Election season is upon us again, and a number of people from political analysts to campaign advisors are making a huge deal about winning the Iowa caucuses. This seems to be the standard “wisdom”. I decided to run some analysis on the data to see if it was true.
I looked at every Democratic primary since 1976 and tried to find which states are absolutely “must-win” for a candidate to be the Democratic presidential nominee. Because the data from a data science perspective is scarce, I had to run Monte Carlo bootstrap sampling on the dataset to come up with the results.
Interestingly, irrespective of the number of bootstrap samples, three classification tree results kept coming up, which I now present:
Very interestingly, from the classification tree above, one sees that actually the most important state for a candidate to win to ensure the highest probability of being the Democratic nominee is Illinois.
The other result from bootstrap sampling was as follows:
Here we see that winning Texas is of paramount importance. In fact, all subsequent paths to the nomination stem from winning Texas.
There is also a third result that came from the bootstrap simulation:
We see that in this simulation, once again Illinois is of prime importance. However, even if a candidate does lose Illinois, evidently a path to the nomination is still possible if that candidate wins Maryland and Arizona.
Conclusion: We see that from analyzing the data that Iowa and New Hampshire are actually not very important in becoming the Democratic party nomination. Rather, Illinois and Texas are much more important to ensure a candidate of a high probability of being the Democratic nominee.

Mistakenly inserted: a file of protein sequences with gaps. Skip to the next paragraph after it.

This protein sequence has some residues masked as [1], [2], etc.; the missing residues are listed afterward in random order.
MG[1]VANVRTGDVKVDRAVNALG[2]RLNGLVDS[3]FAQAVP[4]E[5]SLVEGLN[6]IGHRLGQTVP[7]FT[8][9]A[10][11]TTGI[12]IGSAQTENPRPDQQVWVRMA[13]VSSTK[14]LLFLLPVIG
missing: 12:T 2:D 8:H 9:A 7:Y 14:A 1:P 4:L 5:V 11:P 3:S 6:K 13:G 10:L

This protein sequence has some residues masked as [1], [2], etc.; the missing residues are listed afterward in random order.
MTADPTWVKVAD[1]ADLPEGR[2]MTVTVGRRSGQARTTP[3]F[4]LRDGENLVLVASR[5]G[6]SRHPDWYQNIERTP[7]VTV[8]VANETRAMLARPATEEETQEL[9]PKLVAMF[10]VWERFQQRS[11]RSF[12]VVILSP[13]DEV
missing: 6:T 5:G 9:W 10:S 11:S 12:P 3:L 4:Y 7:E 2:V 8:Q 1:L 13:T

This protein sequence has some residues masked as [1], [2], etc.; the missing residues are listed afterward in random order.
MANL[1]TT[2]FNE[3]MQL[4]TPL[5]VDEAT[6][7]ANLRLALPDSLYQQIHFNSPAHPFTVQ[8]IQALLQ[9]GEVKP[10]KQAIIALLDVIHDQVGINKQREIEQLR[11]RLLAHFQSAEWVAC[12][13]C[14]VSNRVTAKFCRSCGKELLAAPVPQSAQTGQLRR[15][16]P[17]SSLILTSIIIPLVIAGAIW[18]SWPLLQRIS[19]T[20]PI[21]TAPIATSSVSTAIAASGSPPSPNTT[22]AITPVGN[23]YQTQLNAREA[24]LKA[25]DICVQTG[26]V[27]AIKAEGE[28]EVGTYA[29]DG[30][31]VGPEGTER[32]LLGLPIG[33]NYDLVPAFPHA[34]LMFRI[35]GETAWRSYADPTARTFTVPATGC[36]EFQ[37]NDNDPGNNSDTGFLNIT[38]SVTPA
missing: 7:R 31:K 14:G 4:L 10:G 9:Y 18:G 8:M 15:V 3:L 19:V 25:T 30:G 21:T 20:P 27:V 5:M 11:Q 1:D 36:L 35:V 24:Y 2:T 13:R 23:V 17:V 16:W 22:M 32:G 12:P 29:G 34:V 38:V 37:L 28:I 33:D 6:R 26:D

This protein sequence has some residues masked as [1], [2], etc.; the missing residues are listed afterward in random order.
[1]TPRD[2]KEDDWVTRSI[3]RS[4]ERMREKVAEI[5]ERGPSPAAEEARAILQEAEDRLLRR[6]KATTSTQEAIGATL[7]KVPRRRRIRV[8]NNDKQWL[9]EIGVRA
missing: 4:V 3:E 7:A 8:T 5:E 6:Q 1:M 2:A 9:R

I decided to try to analyze this statement quantitatively. Indeed, one can calculate the probability that an illegal immigrant will commit a crime within The United States as follows. Let us denote crime (or criminal) by C, while denoting illegal immigrant by ii. Then, by Bayes’ theorem, we have:
It is quite easy to find data associated with the various factors in this formula. For example, one finds that
Putting all of this together, we find that:
That is, the probability that an illegal immigrant will commit a crime (of any type) while in The United States is a very low 11.35%.
Therefore, Trump’s claim of “tremendous amounts of crime” being brought to The United States by illegal immigrants is incorrect.
Note that, the numerical factors used above were obtained from:
A great deal of noise has been made in the previous weeks about the surge in the polls of Donald Trump and Bernie Sanders. This has led some people to question whether Hillary Clinton will actually end up being the Democratic party nominee in 2016. This was further evidenced by the fact that Sanders is now leading Clinton in the latest New Hampshire polls.
However, running an analysis on current polling data, I still believe that even though it is very early, Hillary Clinton still has the best chance of being the Democratic party nominee. In fact, running some algorithms against the current data, I found that:
Hillary Clinton: chance of winning Democratic nomination.
Bernie Sanders: chance of winning Democratic nomination.
These numbers were deduced from an algorithm that used non-parametric methods to obtain the following probability density functions.
Thanks to Hargun Singh Kohli for data compilation and research.